What is wrong with automotive engineers?

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ClutchFork
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What is wrong with automotive engineers?

Post by ClutchFork »

You would think it should be pretty simple to have power windows and wire them so you can run them up or down as you please without having the key in and turned to the on position? What gives? Is it the engineers are not very bright? Is it the auto companies are afraid they will be sued because kids will run them and guillotine them selves in it? Are they afraid some moroin will run the battery down by continually working the windows? Actually, power windows are a huge risk for a car-in-the lake scenario, so people have to carry hammers to smash the window out. Hand crank windows are way better. If anything there should be a hand crank on the power windows for emergency use, for someone who doesn't mind Amish windows, and for when the power switch or motor goes bad.

I could also rant on the HVAC controls being so complex you have to park the car to change the settings, the lights, wipers, etc. being different locations in different cars. Its enough to cause an accident because I need wipers when it starts raining at night but turn off the lights instead because my daily driver has the wipers where my wife's car has the lights.

I'll stick with the old cars, the new ones just keep getting worse and worse every year.
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theholycow wrote:Why in the world would you even want to be as smooth as an automatic? Might as well just drive an automatic...
IMBoring25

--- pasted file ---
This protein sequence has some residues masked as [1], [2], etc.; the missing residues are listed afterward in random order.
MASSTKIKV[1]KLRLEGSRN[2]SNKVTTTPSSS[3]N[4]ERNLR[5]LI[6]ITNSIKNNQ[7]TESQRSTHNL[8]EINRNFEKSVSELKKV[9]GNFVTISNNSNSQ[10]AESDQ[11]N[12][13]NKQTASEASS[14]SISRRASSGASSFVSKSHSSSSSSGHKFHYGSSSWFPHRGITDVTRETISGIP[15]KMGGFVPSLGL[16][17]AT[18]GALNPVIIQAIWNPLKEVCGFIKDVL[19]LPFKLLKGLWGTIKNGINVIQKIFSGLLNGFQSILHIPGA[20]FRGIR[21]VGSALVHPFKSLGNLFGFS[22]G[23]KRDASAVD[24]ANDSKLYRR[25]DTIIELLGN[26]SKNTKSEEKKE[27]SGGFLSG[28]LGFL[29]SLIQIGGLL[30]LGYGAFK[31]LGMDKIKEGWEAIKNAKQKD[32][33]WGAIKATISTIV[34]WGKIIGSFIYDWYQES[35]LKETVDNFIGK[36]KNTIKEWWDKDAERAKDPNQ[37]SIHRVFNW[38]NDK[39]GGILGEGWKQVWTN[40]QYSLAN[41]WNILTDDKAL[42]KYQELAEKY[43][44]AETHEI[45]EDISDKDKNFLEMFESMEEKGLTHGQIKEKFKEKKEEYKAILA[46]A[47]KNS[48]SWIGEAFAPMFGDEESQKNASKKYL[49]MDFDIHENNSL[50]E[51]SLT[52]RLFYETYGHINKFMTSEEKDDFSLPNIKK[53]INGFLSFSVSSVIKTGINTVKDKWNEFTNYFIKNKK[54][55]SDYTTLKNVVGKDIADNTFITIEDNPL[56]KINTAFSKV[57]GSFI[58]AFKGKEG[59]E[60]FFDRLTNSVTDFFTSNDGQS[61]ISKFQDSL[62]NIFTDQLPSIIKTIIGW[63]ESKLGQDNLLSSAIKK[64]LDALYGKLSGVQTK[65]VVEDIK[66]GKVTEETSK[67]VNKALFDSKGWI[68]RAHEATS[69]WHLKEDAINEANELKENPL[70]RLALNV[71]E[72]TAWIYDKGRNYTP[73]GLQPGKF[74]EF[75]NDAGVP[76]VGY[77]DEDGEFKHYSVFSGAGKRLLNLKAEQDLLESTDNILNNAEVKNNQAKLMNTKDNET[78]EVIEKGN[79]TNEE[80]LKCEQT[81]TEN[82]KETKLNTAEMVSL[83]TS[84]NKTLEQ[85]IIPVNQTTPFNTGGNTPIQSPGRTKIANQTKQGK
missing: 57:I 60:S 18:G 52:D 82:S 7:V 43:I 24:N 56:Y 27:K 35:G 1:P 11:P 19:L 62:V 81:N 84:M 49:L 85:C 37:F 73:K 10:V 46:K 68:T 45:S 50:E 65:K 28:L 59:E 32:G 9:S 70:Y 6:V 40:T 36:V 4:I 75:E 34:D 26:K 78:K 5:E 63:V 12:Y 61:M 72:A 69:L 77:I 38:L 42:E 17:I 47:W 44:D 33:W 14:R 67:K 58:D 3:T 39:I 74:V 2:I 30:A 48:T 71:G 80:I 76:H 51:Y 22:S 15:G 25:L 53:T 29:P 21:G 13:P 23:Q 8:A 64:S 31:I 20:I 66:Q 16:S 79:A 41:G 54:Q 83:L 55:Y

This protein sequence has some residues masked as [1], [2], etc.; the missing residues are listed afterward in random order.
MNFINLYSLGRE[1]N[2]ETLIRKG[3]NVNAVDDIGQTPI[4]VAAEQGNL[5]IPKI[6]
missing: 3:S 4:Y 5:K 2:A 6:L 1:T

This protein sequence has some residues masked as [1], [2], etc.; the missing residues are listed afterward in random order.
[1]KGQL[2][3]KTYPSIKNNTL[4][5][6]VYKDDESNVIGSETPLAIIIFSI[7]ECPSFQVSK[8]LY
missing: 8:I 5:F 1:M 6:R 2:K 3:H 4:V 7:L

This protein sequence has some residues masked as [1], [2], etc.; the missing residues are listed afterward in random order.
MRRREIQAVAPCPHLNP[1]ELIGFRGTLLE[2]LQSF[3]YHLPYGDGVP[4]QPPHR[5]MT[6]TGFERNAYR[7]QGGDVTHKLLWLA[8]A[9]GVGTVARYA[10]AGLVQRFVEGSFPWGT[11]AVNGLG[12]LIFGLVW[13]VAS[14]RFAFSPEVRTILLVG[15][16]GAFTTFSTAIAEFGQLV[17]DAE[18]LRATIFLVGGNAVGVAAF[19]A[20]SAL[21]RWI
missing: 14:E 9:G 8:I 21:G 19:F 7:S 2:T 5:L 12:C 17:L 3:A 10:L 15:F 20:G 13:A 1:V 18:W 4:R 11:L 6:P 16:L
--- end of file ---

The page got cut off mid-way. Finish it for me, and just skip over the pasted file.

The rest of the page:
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Re: What is wrong with automotive engineers?

Post by IMBoring25 »

I don't know if it's a regulatory requirement. What I am reasonably confident of despite being neither a double-E nor employed in the automotive industry is that it is good design practice to deenergize circuits that are deemed unnecessary for a given phase of operation or non-operation. With the possible exception of double- and triple-shifted cabs and police cars, most vehicles spend the vast majority of their operating lifetimes turned off and unoccupied. Every circuit you leave energized is another opportunity for a static draw or, in worst-case scenarios, a fire. My wife's Focus has a static draw (probably the radio) that runs the battery down to nothing in something between 1 and 2 weeks, and it's irritating.

I don't mind crank windows necessarily but they get irritating if you use security checkpoints, toll booths, paid parking garages, etc. on a regular basis. In the period between when we swapped the cab on my previous truck from a lower-trim donor to the time we swapped the door back it definitely added to the workload to be cranking the window, shifting, fishing for an ID, and steering all at the same time going up to security gates, I became VERY glad it was a temporary arrangement. Even worse if it's raining and you desperately want the window down the absolute minimum amount of time. I also see some benefit to central control of all the windows and locking functionality.

As for the other rant, there's always been variability in secondary controls, though there was frequently some consistency within an era and country of origin. Now they all seem to be standardizing on the absolute worst of all possible worlds with one touchscreen to rule them all. The notion of consolidating controls that you might reasonably want to operate with the vehicle in motion to a single bespoke interface (because the car mag snobs don't want to recognize shared components) that provides no tactile feedback is not only dangerous but horrible for maintainability, both to inexpensively replace specific failed components and for sending the car prematurely to the crusher when critical functionality no longer works and can no longer be fixed.
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ClutchFork
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Re: What is wrong with automotive engineers?

Post by ClutchFork »